[Progress News] [Progress OpenEdge ABL] Corticon.JS V1.2

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Thierry Ciot

The Corticon.js 1.2 release is now available. It delivers powerful new features and enhancements:

  • It provides cost savings by improving integration with JSON native applications. It is now trivial to create a rules vocabulary from JSON data and as importantly the integration with other applications or services is simplified as JSON payload passed to decision services do not need to be annotated in any form.
  • It provides future proofing your cloud strategy with direct support of Google Cloud functions as a deployment target (in addition to AWS Lambda and Azure functions). With a large set of deployment options, you gain agility as your rule development and maintenance is cloud agnostic and you also gain in productivity as business rules authors do not need to be trained on various cloud platforms and/or concerned by the specificities of each cloud platform.
  • •It opens the door to new use cases with the introduction of custom data access operators. These new operators allow accessing data directly from rules without requiring the data be defined in the vocabulary or be part of the input payload. For example, now you can easily access browser session data or serverless functions environment variables.
  • To make your life easier, we have also added a set of operators to deal with the date or time parts only of a DateTime object. For example, it is now trivial to test if two dates are equal independently of the time part.
  • Finally, we have added support for multiple decision services on the same html page.

Below you will find a more detailed description of each feature.

Vocabulary Generation from JSON​

Your project development is greatly accelerated and its cost decreased with the introduction of a new feature to generate rules vocabulary from either a JSON document or JSON schema. JavaScript projects typically have existing data models represented by various JSON payloads passed between the components of the application. With Corticon.js V1.2, you can, in an instant, create your rules vocabulary from these existing JSONs. This feature also helps you ensure your rules vocabulary is kept up to date with your application data model.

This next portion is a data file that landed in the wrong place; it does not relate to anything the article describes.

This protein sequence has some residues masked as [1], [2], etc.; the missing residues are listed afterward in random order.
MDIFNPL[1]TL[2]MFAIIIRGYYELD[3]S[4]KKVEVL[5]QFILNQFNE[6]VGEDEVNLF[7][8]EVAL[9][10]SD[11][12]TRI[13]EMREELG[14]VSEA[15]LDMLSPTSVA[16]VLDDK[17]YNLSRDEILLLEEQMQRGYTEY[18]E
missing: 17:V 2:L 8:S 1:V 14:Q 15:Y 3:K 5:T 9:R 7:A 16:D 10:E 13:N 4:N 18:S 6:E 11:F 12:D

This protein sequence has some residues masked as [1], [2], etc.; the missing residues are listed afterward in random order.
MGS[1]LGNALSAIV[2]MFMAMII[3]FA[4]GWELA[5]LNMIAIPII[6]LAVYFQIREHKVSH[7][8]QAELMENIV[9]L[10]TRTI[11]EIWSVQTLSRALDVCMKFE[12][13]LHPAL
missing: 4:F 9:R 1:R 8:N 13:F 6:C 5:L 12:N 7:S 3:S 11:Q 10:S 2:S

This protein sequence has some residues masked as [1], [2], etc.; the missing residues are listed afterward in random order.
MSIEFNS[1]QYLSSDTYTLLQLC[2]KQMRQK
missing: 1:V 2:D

When you work with a vocabulary file, you can access the new menu "Populate Vocabulary from JSON" as shown here and point to a JSON file:

Populate Vocabulary from JSON

Simplified Integration​

Integrating JavaScript rules with your applications is even easier in this release by eliminating the need to annotate JSON payload passed to be processed by your rules. Previously, Corticon required annotations in the JSON to allow it match objects in the JSON with their corresponding rule vocabulary entities. In 1.2, your rules can process the “native” JSON format used by your application without any annotations. This makes it very easy to integrate your rules with your backend services or your browser and mobile apps.

Support for Google Cloud Platform (GCP)​

The deployment options have expanded to include Google Cloud Functions. Now in one click you can package your JavaScript decision services for deployment to the Google Cloud Platform as serverless functions. This is in addition to the existing wrappers for AWS and Azure Serverless functions as well as Browser and Node deployment.

As you can see in the screenshot below, generating the decision service is a new option to deploy to the cloud along with AWS Lambda and Azure Functions.